Subjective Reality

Suppose I have a book, you ask me what I’m looking at, and I say, “It has white, rectangular pages made of pressed wood pulp. On the pages are straight, horizontal rows of black letters”.

Well, that’s the objective nature of the book. What does this tell you about what the book is about? Nothing, of course! :) It could be a steamy romance, a description of how to achieve world peace, or an explanation of quantum mechanics.

The subjective nature of the book is the realm of thoughts, ideas, intentions. If I can read the book, if I know how to read, and it’s written in a language I can understand, it creates thoughts and ideas in my mind.

The book needs objective reality to exist. If every copy of the book was destroyed and everyone who had read the book died, that knowledge would be lost.

But the subjective nature of the book is also independent of objective reality. It’s the same book, the same story, if displayed with electrons or carved on stone tablets. A story could even be passed on through generations as an oral tradition without ever being written down.

People might say subjective reality doesn’t really exist. Well, suppose I break a law and I’m thrown in jail. Where is this “law”? It exists in the minds of people. We decided to have a “legislature” that would think up “laws” and then other people will decide whether or not to throw me in jail depending on what those laws say. For something that’s not “really real”, it makes a pretty big difference to me!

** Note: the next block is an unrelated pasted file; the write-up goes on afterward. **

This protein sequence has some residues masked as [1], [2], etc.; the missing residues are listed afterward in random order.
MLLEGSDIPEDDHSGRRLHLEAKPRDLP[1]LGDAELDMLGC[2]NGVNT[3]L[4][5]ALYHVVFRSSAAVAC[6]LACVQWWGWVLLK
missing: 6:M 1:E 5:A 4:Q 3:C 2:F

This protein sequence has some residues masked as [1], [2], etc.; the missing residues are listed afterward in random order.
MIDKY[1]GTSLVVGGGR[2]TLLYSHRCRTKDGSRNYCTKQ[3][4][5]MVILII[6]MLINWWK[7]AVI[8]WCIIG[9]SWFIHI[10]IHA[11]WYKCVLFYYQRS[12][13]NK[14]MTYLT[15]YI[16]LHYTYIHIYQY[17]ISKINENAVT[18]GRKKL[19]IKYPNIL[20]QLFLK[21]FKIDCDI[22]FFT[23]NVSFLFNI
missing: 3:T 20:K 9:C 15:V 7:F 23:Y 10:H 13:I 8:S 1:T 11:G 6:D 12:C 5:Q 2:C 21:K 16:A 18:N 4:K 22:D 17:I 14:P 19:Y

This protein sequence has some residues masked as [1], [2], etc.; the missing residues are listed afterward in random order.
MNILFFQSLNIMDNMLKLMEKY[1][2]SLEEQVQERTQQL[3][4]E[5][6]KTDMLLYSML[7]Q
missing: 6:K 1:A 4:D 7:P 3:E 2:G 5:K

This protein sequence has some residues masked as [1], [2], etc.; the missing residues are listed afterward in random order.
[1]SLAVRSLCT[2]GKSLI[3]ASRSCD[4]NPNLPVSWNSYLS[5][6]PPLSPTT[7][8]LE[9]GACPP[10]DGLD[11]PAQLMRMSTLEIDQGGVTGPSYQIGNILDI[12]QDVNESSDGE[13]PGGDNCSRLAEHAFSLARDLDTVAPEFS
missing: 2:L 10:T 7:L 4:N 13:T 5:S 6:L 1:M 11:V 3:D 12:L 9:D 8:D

Both objective reality and subjective reality are real. If I jump off a cliff, the objective nature of gravity matters to me a lot. Yet most of the things I create in my life start with my thoughts: whether it be making money, or being in a relationship, or giving useful advice.

I may be somewhat constrained by objective reality, perhaps I want to be with someone and they live far away... yet the difference I can create in outcomes comes primarily from my subjective creation.

Many people give their power away, becoming less effective than they could be, when they say only objective reality is real. For example, they might say they can’t make money, or that we can’t bring an end to war, as if that was some objective physical constraint of the universe.

Because we usually think in terms of objective reality, it can be a useful practice to look at the world from the perspective that subjective reality is primary. For example, what if the world around us that we see was actually a dream, or the inside of a very advanced video game? After all, if we were in a dream or simulation, we might still think that what we were seeing was objective reality.

This may be going too far for some people... but to go off the deep end — I mean, to explore further — check out Steve Pavlina’s Subjective Reality Q&A :D